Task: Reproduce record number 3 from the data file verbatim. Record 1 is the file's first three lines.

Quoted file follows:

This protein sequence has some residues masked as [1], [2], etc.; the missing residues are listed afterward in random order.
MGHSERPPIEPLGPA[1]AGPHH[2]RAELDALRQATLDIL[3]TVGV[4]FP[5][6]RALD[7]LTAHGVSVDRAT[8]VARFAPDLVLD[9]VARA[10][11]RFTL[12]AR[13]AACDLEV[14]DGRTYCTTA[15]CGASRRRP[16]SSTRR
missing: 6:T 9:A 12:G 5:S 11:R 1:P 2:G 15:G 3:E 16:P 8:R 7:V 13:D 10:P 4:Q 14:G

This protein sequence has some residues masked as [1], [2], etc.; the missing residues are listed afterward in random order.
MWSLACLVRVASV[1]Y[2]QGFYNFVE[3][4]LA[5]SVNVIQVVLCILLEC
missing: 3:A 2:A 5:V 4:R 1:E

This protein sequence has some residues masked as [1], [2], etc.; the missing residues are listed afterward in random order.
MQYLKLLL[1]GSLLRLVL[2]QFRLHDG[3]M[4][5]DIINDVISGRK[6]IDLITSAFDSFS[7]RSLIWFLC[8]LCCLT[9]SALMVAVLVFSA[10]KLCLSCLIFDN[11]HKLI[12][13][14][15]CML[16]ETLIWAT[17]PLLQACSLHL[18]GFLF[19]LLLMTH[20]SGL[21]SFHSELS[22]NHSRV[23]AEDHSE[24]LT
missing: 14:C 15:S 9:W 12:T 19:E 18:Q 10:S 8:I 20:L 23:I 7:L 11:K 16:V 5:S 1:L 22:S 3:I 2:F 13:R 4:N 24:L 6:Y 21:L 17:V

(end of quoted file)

This protein sequence has some residues masked as [1], [2], etc.; the missing residues are listed afterward in random order.
MQYLKLLL[1]GSLLRLVL[2]QFRLHDG[3]M[4][5]DIINDVISGRK[6]IDLITSAFDSFS[7]RSLIWFLC[8]LCCLT[9]SALMVAVLVFSA[10]KLCLSCLIFDN[11]HKLI[12][13][14][15]CML[16]ETLIWAT[17]PLLQACSLHL[18]GFLF[19]LLLMTH[20]SGL[21]SFHSELS[22]NHSRV[23]AEDHSE[24]LT
missing: 14:C 15:S 9:W 12:T 19:E 18:Q 10:S 8:I 20:L 23:I 7:L 11:K 16:V 5:S 1:L 22:S 3:I 2:F 13:R 4:N 24:L 6:Y 21:L 17:V